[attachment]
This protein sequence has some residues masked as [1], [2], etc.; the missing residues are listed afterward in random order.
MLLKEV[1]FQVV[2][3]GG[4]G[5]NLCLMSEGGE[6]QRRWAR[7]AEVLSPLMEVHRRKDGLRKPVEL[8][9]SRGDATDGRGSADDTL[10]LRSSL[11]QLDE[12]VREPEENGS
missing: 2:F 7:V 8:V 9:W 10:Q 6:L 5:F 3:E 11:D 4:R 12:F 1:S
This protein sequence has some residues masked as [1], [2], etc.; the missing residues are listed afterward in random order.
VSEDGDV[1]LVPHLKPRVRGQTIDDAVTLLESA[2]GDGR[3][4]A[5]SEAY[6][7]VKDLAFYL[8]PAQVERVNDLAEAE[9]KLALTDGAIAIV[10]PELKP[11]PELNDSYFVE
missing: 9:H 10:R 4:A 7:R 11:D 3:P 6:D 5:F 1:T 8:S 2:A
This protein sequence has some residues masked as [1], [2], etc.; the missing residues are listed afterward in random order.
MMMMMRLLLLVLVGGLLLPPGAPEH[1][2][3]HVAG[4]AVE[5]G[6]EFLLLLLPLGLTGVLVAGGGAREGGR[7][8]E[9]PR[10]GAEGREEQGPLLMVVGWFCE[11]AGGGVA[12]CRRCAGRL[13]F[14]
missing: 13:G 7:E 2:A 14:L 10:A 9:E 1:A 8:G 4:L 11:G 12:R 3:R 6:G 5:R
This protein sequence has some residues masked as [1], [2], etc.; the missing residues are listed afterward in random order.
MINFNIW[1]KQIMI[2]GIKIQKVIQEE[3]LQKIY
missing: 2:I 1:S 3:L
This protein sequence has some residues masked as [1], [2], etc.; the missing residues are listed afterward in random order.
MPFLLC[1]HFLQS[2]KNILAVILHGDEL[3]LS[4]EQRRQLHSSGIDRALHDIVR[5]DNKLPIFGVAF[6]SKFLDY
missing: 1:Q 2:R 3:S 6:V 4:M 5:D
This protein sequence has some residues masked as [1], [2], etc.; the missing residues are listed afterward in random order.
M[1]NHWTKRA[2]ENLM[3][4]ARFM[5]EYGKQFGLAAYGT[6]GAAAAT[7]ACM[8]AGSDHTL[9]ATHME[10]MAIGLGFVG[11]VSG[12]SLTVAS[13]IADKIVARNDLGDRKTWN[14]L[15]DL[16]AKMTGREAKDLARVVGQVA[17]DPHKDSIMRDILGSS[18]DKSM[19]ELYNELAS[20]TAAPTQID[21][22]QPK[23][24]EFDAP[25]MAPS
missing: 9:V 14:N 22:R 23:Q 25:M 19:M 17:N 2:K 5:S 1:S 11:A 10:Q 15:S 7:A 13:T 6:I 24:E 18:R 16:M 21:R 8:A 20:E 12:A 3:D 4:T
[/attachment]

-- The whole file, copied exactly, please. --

This protein sequence has some residues masked as [1], [2], etc.; the missing residues are listed afterward in random order.
MLLKEV[1]FQVV[2][3]GG[4]G[5]NLCLMSEGGE[6]QRRWAR[7]AEVLSPLMEVHRRKDGLRKPVEL[8][9]SRGDATDGRGSADDTL[10]LRSSL[11]QLDE[12]VREPEENGS
missing: 2:F 7:V 8:V 9:W 10:Q 6:L 5:F 3:E 11:D 4:R 12:F 1:S
This protein sequence has some residues masked as [1], [2], etc.; the missing residues are listed afterward in random order.
VSEDGDV[1]LVPHLKPRVRGQTIDDAVTLLESA[2]GDGR[3][4]A[5]SEAY[6][7]VKDLAFYL[8]PAQVERVNDLAEAE[9]KLALTDGAIAIV[10]PELKP[11]PELNDSYFVE
missing: 9:H 10:R 4:A 7:R 11:D 3:P 6:D 5:F 1:T 8:S 2:A
This protein sequence has some residues masked as [1], [2], etc.; the missing residues are listed afterward in random order.
MMMMMRLLLLVLVGGLLLPPGAPEH[1][2][3]HVAG[4]AVE[5]G[6]EFLLLLLPLGLTGVLVAGGGAREGGR[7][8]E[9]PR[10]GAEGREEQGPLLMVVGWFCE[11]AGGGVA[12]CRRCAGRL[13]F[14]
missing: 13:G 7:E 2:A 14:L 10:A 9:E 1:A 8:G 4:L 11:G 12:R 3:R 6:G 5:R
This protein sequence has some residues masked as [1], [2], etc.; the missing residues are listed afterward in random order.
MINFNIW[1]KQIMI[2]GIKIQKVIQEE[3]LQKIY
missing: 2:I 1:S 3:L
This protein sequence has some residues masked as [1], [2], etc.; the missing residues are listed afterward in random order.
MPFLLC[1]HFLQS[2]KNILAVILHGDEL[3]LS[4]EQRRQLHSSGIDRALHDIVR[5]DNKLPIFGVAF[6]SKFLDY
missing: 1:Q 2:R 3:S 6:V 4:M 5:D
This protein sequence has some residues masked as [1], [2], etc.; the missing residues are listed afterward in random order.
M[1]NHWTKRA[2]ENLM[3][4]ARFM[5]EYGKQFGLAAYGT[6]GAAAAT[7]ACM[8]AGSDHTL[9]ATHME[10]MAIGLGFVG[11]VSG[12]SLTVAS[13]IADKIVARNDLGDRKTWN[14]L[15]DL[16]AKMTGREAKDLARVVGQVA[17]DPHKDSIMRDILGSS[18]DKSM[19]ELYNELAS[20]TAAPTQID[21][22]QPK[23][24]EFDAP[25]MAPS
missing: 9:V 14:N 22:R 23:Q 25:M 19:M 17:N 2:K 5:S 1:S 11:A 10:Q 15:S 7:A 13:T 6:I 24:E 18:R 16:M 21:R 8:A 20:E 12:A 3:D 4:T